The idea behind RYLAN is not wrong but it has a long way to go to become practical. Knowledge and preparation makes sense. The problem is that it demands of us city dwellers something that we are not all that used to. It expects us to know our neighbors at a level akin to some television comedy about country folk. In order to gain the sort of knowledge about our neighbors that would serve the needs of that elderly handicapped person, we would first have to intrude on her privacy to an extent that many of us would not feel comfortable doing. In addition, it involves the handicapped person giving up her own privacy, something she may feel equally uncomfortable about.
In short, the RYLAN proposal requires that Los Angeles residents modify their social culture. We are being asked to become more gregarious in a way that does not automatically fit the city dweller. In addition (as one workshop participant explained), some people won't feel comfortable about telling their personal details (do I have water supplies, a generator, or personal defense items?) to a bunch of strangers.
Equally to the point, imagine yourself going from door to door on your own block, asking people to listen to your pitch. This would be accepted by residents in some neighborhoods, but not so much in other places. We might compare the way that people used to do political canvassing and sell brushes by going from door to door in earlier decades. It is not really considered all that acceptable nowadays in the big city. We have developed a certain level of distrust about anybody but the Fedex person.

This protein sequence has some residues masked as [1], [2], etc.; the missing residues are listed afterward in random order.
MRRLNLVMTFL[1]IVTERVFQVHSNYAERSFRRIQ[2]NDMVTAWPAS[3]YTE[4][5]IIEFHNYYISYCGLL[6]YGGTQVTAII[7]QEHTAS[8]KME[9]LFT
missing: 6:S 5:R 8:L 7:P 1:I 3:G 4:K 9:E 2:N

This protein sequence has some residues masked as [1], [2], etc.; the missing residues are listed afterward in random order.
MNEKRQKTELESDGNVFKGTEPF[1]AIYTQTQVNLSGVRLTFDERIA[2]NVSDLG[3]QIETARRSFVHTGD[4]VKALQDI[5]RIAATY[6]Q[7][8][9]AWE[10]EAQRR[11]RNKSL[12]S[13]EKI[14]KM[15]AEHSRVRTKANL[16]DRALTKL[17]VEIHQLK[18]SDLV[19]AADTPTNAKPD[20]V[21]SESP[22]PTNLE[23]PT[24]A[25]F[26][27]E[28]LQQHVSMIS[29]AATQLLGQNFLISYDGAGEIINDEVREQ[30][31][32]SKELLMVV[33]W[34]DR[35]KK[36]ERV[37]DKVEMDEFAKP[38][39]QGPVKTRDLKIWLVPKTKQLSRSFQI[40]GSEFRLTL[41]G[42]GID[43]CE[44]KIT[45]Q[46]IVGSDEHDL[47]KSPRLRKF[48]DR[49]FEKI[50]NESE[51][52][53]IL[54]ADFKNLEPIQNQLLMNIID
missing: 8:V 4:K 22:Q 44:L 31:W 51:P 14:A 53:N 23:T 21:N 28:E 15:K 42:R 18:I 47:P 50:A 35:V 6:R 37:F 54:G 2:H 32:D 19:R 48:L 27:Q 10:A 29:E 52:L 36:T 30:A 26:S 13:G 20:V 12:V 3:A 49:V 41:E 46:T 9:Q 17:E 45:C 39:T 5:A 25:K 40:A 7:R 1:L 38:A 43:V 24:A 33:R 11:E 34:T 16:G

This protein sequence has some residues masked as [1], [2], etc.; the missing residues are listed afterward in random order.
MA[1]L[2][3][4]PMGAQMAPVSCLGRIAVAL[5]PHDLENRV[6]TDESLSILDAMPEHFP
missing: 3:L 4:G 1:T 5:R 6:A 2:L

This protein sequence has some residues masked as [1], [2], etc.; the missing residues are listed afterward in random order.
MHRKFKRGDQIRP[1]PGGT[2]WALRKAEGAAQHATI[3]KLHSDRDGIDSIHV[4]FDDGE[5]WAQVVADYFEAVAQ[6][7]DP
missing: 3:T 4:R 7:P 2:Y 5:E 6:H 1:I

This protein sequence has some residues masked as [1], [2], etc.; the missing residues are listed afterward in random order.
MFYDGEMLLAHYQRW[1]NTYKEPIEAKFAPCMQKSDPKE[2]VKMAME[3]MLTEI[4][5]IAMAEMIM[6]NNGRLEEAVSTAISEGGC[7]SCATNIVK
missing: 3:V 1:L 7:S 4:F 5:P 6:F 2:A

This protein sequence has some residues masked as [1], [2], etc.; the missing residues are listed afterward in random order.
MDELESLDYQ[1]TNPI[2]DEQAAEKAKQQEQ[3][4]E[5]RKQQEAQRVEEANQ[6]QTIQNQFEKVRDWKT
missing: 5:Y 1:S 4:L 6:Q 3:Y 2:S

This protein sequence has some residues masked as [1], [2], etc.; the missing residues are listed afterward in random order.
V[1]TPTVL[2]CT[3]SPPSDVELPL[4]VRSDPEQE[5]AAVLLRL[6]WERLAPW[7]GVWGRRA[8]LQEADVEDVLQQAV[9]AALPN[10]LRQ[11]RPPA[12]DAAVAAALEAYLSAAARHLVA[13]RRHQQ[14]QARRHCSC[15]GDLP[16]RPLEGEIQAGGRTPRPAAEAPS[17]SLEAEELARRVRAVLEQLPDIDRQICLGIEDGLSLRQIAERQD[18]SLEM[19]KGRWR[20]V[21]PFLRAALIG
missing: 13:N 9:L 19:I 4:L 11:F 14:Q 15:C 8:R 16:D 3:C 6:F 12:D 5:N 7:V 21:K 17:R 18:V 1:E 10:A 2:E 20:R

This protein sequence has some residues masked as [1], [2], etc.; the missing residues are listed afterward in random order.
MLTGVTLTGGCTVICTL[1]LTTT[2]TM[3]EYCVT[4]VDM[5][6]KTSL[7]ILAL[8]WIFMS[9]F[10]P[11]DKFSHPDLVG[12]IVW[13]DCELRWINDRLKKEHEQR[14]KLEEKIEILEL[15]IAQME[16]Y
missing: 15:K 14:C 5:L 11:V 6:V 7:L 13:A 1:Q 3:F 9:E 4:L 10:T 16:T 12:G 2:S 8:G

The clue that RYLAN is going to be a hard row to hoe is revealed by the history of other such programs. In recent years, there have been similar approaches with various names ranging from Map Your Neighborhood to 5-Step to Jump Start. They are all basically the same idea -- some inspired volunteer is supposed to self-identify and then do the job of local organizing. I'll ask directly: How many of you who are reading this column would undertake this neighborhood organizing task in the near future, based merely on reading an internet site or picking up a pamphlet? Unless it's just about all of you, the RYLAN approach needs some serious tweaking from the start.